Happy Monday, my friends! Last week I tried to make the point that it can be healthy to say that something “isn’t my problem” when we have become entangled in someone else’s drama. We need to recognize those times when we’ve gotten too involved. We also need to recognize when a situation is someone else’s shit, not ours. It can be imperative in those moments for us to walk away because it really isn’t our problem. However, saying “it’s not my problem” can be…well…problematic too in increasingly problematic ways.
The problems start when we ignore issues because they don’t affect us or impact our lives. Many, if not all of us, have simply become desensitized to many issues. Sure, the situation at the US southern border is a human rights calamity of epic proportions, but how does that impact my life in Central Ohio? The war in Ukraine is a similar case, though there our government seems to exercise more compassion because those folks are white, but I digress. Closer to home it is also easy to look at situations and wonder how those are our problem unless they impact us directly. Why are laws and policy about what is taught in K-12 education my problem? I don’t have children and I don’t work in education. Why do I need to worry about laws affecting Medicare or social security? I’m not—yet—a senior citizen. The list goes on.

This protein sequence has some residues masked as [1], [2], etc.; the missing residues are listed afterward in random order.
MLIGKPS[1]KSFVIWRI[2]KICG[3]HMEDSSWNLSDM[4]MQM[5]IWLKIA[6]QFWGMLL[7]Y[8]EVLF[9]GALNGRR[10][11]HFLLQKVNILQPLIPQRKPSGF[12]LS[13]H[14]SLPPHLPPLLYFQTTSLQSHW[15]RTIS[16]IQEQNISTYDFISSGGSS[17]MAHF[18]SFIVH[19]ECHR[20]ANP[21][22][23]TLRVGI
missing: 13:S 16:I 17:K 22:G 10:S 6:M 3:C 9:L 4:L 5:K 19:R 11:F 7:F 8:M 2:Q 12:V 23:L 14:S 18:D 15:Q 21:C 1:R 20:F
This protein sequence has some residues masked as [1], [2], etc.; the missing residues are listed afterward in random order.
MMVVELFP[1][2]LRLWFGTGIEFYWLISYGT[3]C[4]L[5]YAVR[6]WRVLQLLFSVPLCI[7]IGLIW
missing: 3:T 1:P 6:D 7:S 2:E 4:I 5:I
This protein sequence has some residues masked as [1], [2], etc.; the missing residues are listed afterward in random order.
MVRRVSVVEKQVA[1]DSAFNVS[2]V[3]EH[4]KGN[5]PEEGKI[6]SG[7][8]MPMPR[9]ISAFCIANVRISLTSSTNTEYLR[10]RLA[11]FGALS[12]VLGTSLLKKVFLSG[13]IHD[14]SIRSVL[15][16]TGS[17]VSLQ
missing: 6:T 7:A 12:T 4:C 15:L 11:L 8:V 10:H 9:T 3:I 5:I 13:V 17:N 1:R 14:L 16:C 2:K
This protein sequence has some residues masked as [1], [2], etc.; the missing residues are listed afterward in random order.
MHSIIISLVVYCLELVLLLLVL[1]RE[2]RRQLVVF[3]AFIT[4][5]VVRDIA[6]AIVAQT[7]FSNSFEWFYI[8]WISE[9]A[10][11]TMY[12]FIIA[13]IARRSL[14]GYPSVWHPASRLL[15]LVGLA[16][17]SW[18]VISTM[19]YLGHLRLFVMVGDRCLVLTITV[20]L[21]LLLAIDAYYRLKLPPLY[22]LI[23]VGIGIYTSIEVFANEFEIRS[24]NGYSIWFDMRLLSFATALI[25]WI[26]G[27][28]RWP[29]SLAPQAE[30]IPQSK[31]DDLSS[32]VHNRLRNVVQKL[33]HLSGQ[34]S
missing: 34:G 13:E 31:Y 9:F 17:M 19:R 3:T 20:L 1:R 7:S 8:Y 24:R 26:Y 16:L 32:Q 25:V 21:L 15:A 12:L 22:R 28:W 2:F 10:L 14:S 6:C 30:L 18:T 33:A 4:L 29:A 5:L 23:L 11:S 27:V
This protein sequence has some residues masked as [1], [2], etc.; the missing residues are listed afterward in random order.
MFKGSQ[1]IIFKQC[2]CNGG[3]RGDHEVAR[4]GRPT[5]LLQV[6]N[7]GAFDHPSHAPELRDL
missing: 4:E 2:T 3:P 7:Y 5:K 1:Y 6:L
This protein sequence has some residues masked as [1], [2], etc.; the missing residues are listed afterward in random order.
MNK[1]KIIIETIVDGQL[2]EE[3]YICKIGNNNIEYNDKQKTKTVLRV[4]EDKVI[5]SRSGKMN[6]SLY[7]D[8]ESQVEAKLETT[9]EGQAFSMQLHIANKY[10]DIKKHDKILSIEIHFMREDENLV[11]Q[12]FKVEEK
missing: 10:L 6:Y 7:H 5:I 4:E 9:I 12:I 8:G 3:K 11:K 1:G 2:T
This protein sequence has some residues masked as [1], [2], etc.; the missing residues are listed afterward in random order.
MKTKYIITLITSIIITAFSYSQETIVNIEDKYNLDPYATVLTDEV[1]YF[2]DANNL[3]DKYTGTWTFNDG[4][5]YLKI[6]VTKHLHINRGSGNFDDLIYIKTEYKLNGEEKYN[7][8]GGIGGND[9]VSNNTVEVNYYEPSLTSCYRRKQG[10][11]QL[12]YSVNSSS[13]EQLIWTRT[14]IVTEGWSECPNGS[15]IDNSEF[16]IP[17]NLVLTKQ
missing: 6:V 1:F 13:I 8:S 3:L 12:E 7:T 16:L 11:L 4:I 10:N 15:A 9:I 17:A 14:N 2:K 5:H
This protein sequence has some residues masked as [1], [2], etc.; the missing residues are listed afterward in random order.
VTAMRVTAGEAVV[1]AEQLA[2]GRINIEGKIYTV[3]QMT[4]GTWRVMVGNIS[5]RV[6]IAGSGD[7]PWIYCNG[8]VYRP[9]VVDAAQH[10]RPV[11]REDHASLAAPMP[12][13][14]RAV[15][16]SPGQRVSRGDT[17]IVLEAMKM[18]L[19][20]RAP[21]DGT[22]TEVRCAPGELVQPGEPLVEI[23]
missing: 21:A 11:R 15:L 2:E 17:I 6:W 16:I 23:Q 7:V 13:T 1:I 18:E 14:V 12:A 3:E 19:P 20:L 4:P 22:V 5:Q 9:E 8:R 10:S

We are easily reminded of the words of the German theologian and pastor Martin Niemöller: “First they came for the socialists, and I did not speak out, because I was not a socialist. Then they came for the trade unionists, and I did not speak out, because I was not a trade unionist. Then they came for the Jews, and I did not speak out, because I was not a Jew. Then they came for me and there was no one left to speak for me.” When challenged with the question “Who is my neighbor?” Jesus responded with the parable of the Good Samaritan (Luke 10:29-37). Jesus calls on us to see our neighbors as all the people around us whether their lives impact our life or whether their situations have relevance to our lives. Fannie Lou Hamer put it this way, “Nobody’s free until everybody’s free.
Who are your neighbors? How are you contributing to everyone’s collective liberation?
Let us pray: God, compel us to see our neighbor in each of the people around us. Make their problems our problems and our problems their problems. Move us to never settle for our own comfort until everyone is truly free. We ask this in the name of your son who has never stopped working because your children are not yet free. Amen.
Blessings on your week, my friends! Let me know if there is anything I can do for you.